In United States v. Baluyot (40 Phil., 385), the majority of the members of this court held that alevosia was present in a homicide committed under the following circumstances: The accused, according to the majority, suddenly and without provocation attacked the deceased by firing a pistol upon him, when the deceased was unarmed. Upon this the deceased attempted to get away and took refuge in a closet, closing the door after him and calling aloud for help. The accused then tried to force open the door but did not succeed, owing to the resistance of the deceased from within. However, judging the position of the head of the deceased from the cries emitted, the accused fired his pistol in the direction thus indicated. The bullet passed through the panel of the door and, entering the head of the deceased, produced death.

A somewhat similar case is noted by Viada from the decisions of the supreme court of Spain as follows: It appeared that an altercation had taken place between the accused and certain persons in a house from which the accused was thereupon ejected and the door shut after him. the accused from without then fired his revolver through a crack in the door, causing the death of one of the persons within. It was held that the offense was qualified by alevosia and that the act was constitutive of murder, the court observing that the accused availed himself of the door in order that he might accomplish the deed through it without risk to himself and against which no means of defense whatever were available. (1 Viada, 4th ed., p. 260.)

The present case differs from the case above cited and their congeners in the circumstance that here the assault, evidently of a homicidal character from the beginning, but not treacherous in its inception, was continuous; and no factor intervened to alter the fundamental conditions of the crime. the circumstance that the deceased had fallen to the ground gave to the accused, it is true, the opportunity, of which he promptly availed himself, to come up with the deceased and to dispatch him at once. But the act of so doing cannot be interpreted as evincing a design to employ a method indicative of alevosia. The contrary is true in the case where the victim is bound before being slain or is driven to take refuge behind the closed door of a closet.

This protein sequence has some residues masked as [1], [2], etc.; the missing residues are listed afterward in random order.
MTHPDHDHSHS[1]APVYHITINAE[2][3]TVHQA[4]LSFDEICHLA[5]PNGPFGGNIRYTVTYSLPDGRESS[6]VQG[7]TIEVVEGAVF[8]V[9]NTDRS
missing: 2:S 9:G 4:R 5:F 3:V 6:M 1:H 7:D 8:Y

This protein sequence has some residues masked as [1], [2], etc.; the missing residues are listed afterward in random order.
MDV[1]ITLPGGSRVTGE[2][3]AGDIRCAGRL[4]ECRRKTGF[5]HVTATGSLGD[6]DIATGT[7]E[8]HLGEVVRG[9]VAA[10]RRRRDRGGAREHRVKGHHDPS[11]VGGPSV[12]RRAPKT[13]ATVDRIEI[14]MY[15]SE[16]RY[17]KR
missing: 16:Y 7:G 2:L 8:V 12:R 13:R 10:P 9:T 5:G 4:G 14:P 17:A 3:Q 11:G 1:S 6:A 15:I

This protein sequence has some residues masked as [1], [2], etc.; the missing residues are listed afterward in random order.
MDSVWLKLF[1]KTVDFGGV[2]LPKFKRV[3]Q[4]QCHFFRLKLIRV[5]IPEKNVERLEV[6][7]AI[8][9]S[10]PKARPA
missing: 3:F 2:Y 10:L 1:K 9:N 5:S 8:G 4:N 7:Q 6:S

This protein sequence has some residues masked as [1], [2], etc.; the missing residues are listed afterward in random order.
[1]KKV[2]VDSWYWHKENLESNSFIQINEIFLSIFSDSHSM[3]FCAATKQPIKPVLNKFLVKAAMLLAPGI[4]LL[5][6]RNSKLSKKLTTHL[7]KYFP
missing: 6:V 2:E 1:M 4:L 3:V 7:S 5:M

The doctrine applicable to the present case appears to have been correctly stated in United States v. Balagtas and Jaime (19 Phil., 164), where the deceased was first knocked down and rendered senseless, after which — and while still unconscious and powerless to make resistance — he was dragged to a pond, into which he was thrown and left exposed, face downwards. The court held that the various acts in the accomplishment of the homicide followed each other in such rapid succession that they all constituted a single transaction, and that the crime was not qualified by alevosia. Said the court: "One continuous attack, such as the one which resulted in the death of the deceased Flores, cannot be broken up into two or more parts and made to constitute separate, distinct, and independent attacks so that treachery may be injected therein and considered as a qualifying or aggravating circumstance."cralaw virtua1aw library

From what has been said it results that the judgment appealed from must be modified; and instead of being adjudged guilty of the crime of murder with the penalties incident thereto, the appellant must be sentenced for the crime of simple homicide, with the corresponding accessories, and without aggravating or mitigating circumstance. That is to say, he will be required to undergo imprisonment for fourteen years, eight months and one day, reclusion temporal, with the accessories prescribed in article 59 of the Penal Code. As thus modified, the judgment will be affirmed, with costs. So ordered.

Araullo, C.J., Malcolm, Avanceña, Villamor, and Romualdez, JJ., concur.

Separate Opinions

OSTRAND, J., with whom concurs JOHNS, J., dissenting:chanrob1es virtual 1aw library

In my opinion the judgment of the court below should have been affirmed in toto.